Back before the baby boomer generation ('hippies') freed us from the enforced boredom of Eisenhower-era cuisine, there were only a handful of menu items. These were often assigned to specific days of the week. We were an orderly nation. Chicken, pork chops, meatloaf, spaghetti and meatballs, and fish were standards; sometimes hot dogs and macaroni and cheese would get shuffled into the rotation, especially if there were small children in the house.
Although there's been a revolution in household kitchens, incorporating more stir-fries, international dishes and, yes, prepared foods, many old-fashioned standards still populate the daily specials menus of area restaurants.
Nearly every restaurant features a specials board, but those choices change every day according to the chef's desires. A daily special comes around the same every week, just as sure as Monday is washday.
A walk through the daily specials week finds agreement on the proper entrees for Friday, Saturday and Sunday ' fish fry, prime rib and chicken, respectively. But the rest of the week is up for grabs. While there are other dishes that crop up frequently, they're not firmly handcuffed to any particular day of the week. So if you wanted to eat, say, liver and onions at a different restaurant every day, you probably could figure out a way to do that. But there's a world of other opportunities too.
It's the day that says 'chicken dinner with the whole family.'
Sunday's association with a homemade meal of fried or baked chicken, mashed potatoes and multiple vegetables (green beans, carrots, corn, peas) goes back a long way. Sunday dinner functions like a mini-holiday dinner in part because Sunday in the Christian tradition was the day of rest ' so Mom or Grandma would have time to make the whole thing (not needing, of course, any rest herself).
These days you may find yourself hankering for an old-fashioned chicken dinner after spending a busy Sunday doing fun things that you don't have time for during the week, like strolling through the galleries at MMoCA or the Chazen, catching a matinee performance at the Overture Center or the Bartell Theater, going to the Wisconsin Historical Museum or the Veteran's Museum or just shopping.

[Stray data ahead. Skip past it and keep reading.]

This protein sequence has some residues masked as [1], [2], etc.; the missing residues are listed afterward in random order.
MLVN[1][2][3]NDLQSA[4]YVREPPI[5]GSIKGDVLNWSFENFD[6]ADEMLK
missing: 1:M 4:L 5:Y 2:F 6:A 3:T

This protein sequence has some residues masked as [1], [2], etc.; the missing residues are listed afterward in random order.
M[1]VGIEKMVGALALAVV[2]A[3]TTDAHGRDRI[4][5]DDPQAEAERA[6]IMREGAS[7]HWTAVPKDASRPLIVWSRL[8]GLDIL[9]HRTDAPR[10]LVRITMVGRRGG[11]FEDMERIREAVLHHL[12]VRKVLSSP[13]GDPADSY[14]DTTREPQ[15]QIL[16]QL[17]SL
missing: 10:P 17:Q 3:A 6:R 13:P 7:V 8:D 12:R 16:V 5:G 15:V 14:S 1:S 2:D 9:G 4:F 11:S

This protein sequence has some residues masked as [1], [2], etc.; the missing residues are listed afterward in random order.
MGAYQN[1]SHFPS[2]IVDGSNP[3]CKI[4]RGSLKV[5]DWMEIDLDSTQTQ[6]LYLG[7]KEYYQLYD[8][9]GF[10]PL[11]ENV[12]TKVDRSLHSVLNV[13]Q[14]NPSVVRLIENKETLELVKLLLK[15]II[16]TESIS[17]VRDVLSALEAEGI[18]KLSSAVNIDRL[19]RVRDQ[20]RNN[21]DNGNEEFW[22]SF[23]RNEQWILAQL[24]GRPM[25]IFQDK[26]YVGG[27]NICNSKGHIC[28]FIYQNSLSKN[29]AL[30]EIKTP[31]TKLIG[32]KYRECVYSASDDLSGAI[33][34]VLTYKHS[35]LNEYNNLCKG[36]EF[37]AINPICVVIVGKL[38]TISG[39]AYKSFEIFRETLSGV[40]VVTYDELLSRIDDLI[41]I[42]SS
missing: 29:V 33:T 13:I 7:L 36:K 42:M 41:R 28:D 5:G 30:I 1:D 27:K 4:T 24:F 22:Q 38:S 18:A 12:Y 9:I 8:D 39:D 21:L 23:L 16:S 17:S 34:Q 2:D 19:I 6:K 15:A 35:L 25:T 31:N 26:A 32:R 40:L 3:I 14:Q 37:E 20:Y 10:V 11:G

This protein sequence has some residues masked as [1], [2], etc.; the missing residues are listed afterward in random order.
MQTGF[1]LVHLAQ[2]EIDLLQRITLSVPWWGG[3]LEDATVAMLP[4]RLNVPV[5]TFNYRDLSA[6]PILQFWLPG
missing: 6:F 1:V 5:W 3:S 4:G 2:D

If you're downtown and looking for a wholesome sit-down Sunday dinner, The Old Fashioned knows how to both satisfy that craving and transform the meal into something far from humdrum. Its Scandinavian Style Chicken Dinner ($14) stars a pretty half-chicken, roasted with spices of cinnamon, juniper and cardamom. It comes with hearty mashed red bliss potatoes (with skin); sausage and currant dressing, and roasted carrots and parsnips.
The potatoes are moist and garlicky, with a little juicy gravy drizzled on top; the dressing's payoff is the spicy sausage juxtaposed against the sweetness of the currants, which also go with the sweet cinnamon blend on the chicken. The chicken itself is top-notch ' tender, flavorful, not greasy. But even so, the unhung heroes of the plate are the roasted parsnips. I didn't even think I liked parsnips, but the sweet root veggie (related to the carrot) is an excellent complement to the bird.
If you came from a family that traditionally opted for roast beef, pork roast or baked ham for Sunday dinner, the Avenue Bar will help you out, for these too are on its Sunday menu (along with chicken, all $9).
Monday is not traditionally a big day for dining out, the presumption being either you just had a big meal on Sunday and you are not yet hungry, or, having just had a jam-packed weekend of fun, you no longer have any money. Assuming that neither of those things is true, Monday can be a very good day for restaurant dining. You'll avoid crowds. And you'll be able to partake of the roast duck special at the Avenue Bar ($13.75).
Roast duck is easy to wreck. Bad duck is rubbery and fatty. Trendy duck is served rare and sliced on the diagonal and tastes like beefsteak, which is okay if that's what you're looking for. The Avenue does a traditional roast duck and does it very well.
The duck meat tastes like a richer, finer version of dark meat chicken, and although there's plenty of fat under the taut, salty, crispy skin, the meat itself isn't overly greasy. (Skin lovers rejoice; this stuff is good.) The Avenue's dinner comes with a homemade orange sauce, which I would ask for on the side, just because I like it sparingly. The generous side of wild rice pilaf is studded with sausage and rich with juices. The dinner comes with a choice of soup, salad or coleslaw; I chose the Avenue's peppery vinegar-lemon slaw.
I had just about given up ordering duck, one of my lifelong favorites, because I'd been disappointed too many times. This daily special restores my faith.
The Old Fashioned features two-for-one burgers as its special on Mondays. You can't beat that.
Since before Betty Crocker started coloring her hair, Tuesday has been meatloaf day. Stroll down State Street and pop into Nick's for the meatloaf special. Nick's has always served great home-cooked food in a lounge-like atmosphere, but now that the whole place is smoke-free, it's a more natural spot to relax and enjoy dinner.